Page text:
Evidence has recently piled up that there is a gigantic black hole, Sagittarius A*, with a mass 4 million times that of our Sun, at the center of our galaxy. Similar black holes appear to exist at the center of most galaxies. Some are even much bigger—with masses billions times that of our Sun. Can you imagine a black hole a billion times the size of our Sun?
The existence of these giants, once again, changes our picture of the universe. Clearly these monsters must have played a major role in the history of the cosmos, but we do not know how. Astronomers are building a "telescope" as large as the Earth, connecting in line many existing radio telescopes to actually see Sagittarius A* directly. It is called the "event horizon" telescope.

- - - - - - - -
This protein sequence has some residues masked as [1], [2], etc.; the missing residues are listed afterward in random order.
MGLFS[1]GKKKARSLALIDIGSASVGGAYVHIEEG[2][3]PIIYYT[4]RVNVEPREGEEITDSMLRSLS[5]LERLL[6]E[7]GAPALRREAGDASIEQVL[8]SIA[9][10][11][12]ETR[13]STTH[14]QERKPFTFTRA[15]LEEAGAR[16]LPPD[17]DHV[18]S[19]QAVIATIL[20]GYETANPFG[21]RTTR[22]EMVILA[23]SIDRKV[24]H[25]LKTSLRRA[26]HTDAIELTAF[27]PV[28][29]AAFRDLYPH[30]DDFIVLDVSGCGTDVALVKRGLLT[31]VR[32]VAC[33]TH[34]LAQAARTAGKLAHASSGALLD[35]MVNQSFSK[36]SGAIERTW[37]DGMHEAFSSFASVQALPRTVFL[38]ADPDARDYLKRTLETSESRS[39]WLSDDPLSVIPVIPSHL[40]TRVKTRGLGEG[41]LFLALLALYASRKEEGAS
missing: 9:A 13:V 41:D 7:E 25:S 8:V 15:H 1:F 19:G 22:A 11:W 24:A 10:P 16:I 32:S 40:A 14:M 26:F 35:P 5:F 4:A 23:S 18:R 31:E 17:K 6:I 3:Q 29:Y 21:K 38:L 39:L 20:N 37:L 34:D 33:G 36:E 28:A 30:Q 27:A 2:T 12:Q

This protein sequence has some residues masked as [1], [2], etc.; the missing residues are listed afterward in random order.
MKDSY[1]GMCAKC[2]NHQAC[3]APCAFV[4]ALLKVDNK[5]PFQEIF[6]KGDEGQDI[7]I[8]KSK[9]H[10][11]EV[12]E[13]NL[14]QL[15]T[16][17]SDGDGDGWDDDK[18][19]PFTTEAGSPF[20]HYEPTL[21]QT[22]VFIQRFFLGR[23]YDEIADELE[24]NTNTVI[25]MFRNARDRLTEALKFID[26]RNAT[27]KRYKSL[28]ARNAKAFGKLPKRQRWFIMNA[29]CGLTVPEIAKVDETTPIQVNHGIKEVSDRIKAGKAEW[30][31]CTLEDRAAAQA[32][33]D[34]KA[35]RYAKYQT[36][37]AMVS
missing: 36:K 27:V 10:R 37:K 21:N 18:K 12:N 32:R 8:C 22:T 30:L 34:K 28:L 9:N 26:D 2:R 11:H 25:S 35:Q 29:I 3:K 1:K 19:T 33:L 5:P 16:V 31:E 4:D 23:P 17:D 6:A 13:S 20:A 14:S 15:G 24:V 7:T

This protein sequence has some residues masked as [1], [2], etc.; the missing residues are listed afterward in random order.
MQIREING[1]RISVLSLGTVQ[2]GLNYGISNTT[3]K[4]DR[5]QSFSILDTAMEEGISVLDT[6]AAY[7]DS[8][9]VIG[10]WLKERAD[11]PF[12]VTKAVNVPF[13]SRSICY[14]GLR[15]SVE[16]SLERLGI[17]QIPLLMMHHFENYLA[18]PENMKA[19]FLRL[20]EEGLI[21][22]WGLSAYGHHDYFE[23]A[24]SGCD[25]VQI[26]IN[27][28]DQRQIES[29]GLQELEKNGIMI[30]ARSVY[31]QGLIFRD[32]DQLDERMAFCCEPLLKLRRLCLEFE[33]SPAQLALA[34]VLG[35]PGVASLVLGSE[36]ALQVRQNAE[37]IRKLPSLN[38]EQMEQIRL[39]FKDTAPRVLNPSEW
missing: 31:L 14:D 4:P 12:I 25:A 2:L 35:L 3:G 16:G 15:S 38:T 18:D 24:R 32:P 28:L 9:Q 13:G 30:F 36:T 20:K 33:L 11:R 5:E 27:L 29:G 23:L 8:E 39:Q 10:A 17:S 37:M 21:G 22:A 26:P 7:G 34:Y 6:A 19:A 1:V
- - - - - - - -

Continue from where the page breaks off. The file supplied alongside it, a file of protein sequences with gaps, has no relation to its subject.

But these immense holes are also the boundary of our current knowledge: we see matter falling into them—we have no idea what ultimately happens to it. Space and time appear to come to an end inside. Or, better said, to morph into something we do not yet know. The universe is still full of mystery.